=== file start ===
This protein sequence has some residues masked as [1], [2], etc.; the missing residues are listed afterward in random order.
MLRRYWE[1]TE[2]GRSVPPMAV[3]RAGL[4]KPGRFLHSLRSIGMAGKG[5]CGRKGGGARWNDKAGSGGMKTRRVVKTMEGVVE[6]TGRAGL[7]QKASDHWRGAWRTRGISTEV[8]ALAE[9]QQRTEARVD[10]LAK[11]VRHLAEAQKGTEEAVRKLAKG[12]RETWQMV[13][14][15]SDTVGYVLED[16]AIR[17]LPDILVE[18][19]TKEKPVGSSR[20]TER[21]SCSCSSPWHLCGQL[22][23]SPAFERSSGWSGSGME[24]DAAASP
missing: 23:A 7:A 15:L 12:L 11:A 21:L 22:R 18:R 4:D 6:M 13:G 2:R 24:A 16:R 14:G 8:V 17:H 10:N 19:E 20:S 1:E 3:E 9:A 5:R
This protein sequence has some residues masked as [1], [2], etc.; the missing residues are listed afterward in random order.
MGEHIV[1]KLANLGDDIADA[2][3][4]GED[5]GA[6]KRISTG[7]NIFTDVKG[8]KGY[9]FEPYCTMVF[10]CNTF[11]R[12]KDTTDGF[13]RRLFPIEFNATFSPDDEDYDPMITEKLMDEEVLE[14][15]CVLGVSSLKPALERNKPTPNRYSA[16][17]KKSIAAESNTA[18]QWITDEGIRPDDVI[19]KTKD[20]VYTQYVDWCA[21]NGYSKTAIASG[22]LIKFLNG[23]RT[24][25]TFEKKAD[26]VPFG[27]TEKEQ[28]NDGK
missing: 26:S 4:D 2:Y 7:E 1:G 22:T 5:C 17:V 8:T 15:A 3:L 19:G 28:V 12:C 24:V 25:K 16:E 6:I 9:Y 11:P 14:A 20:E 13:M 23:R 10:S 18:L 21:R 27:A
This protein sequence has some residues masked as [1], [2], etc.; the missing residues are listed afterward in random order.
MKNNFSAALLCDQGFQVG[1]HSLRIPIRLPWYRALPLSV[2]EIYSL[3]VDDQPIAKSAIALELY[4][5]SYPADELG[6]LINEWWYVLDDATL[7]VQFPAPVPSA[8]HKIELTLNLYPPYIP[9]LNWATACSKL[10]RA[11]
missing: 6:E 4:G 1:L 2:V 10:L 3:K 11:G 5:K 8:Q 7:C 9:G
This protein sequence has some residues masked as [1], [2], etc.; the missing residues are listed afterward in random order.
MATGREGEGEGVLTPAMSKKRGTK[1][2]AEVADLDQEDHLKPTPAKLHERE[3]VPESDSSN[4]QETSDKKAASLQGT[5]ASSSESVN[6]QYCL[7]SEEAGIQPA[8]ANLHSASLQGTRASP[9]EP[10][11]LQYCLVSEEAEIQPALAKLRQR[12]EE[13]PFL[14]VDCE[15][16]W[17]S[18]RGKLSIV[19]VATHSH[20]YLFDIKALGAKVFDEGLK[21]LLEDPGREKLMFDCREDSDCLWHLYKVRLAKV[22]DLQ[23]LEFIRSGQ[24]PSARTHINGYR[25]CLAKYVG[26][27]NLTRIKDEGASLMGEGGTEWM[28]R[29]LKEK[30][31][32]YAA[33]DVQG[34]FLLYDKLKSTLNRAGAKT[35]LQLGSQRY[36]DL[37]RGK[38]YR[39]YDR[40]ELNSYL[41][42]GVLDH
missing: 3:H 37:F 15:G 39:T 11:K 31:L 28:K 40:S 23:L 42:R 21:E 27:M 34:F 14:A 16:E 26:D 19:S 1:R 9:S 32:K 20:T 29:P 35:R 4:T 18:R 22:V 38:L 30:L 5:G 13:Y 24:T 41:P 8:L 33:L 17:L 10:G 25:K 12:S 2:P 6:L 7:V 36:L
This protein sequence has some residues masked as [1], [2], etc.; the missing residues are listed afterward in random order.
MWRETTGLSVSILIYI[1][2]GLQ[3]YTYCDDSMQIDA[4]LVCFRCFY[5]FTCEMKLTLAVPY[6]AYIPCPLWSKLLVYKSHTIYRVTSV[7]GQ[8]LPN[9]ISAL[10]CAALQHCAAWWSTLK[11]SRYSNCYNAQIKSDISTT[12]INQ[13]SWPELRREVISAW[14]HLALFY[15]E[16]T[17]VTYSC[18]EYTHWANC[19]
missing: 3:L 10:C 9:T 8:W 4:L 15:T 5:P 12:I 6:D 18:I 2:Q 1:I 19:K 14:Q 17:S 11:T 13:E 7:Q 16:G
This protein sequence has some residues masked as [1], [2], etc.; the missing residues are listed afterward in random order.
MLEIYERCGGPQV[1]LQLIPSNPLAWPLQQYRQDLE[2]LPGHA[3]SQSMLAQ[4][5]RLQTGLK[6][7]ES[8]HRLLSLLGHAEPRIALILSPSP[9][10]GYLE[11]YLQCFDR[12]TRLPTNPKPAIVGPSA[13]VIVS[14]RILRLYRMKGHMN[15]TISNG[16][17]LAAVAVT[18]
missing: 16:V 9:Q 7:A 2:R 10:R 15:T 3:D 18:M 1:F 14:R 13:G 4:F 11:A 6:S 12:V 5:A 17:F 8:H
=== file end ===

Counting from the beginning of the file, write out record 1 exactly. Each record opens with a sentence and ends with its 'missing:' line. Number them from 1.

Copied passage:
This protein sequence has some residues masked as [1], [2], etc.; the missing residues are listed afterward in random order.
MLRRYWE[1]TE[2]GRSVPPMAV[3]RAGL[4]KPGRFLHSLRSIGMAGKG[5]CGRKGGGARWNDKAGSGGMKTRRVVKTMEGVVE[6]TGRAGL[7]QKASDHWRGAWRTRGISTEV[8]ALAE[9]QQRTEARVD[10]LAK[11]VRHLAEAQKGTEEAVRKLAKG[12]RETWQMV[13][14][15]SDTVGYVLED[16]AIR[17]LPDILVE[18][19]TKEKPVGSSR[20]TER[21]SCSCSSPWHLCGQL[22][23]SPAFERSSGWSGSGME[24]DAAASP
missing: 23:A 7:A 15:L 12:L 11:A 21:L 22:R 18:R 4:D 6:M 13:G 2:R 24:A 16:R 14:G 8:V 17:H 10:N 19:E 20:S 1:E 3:E 9:A 5:R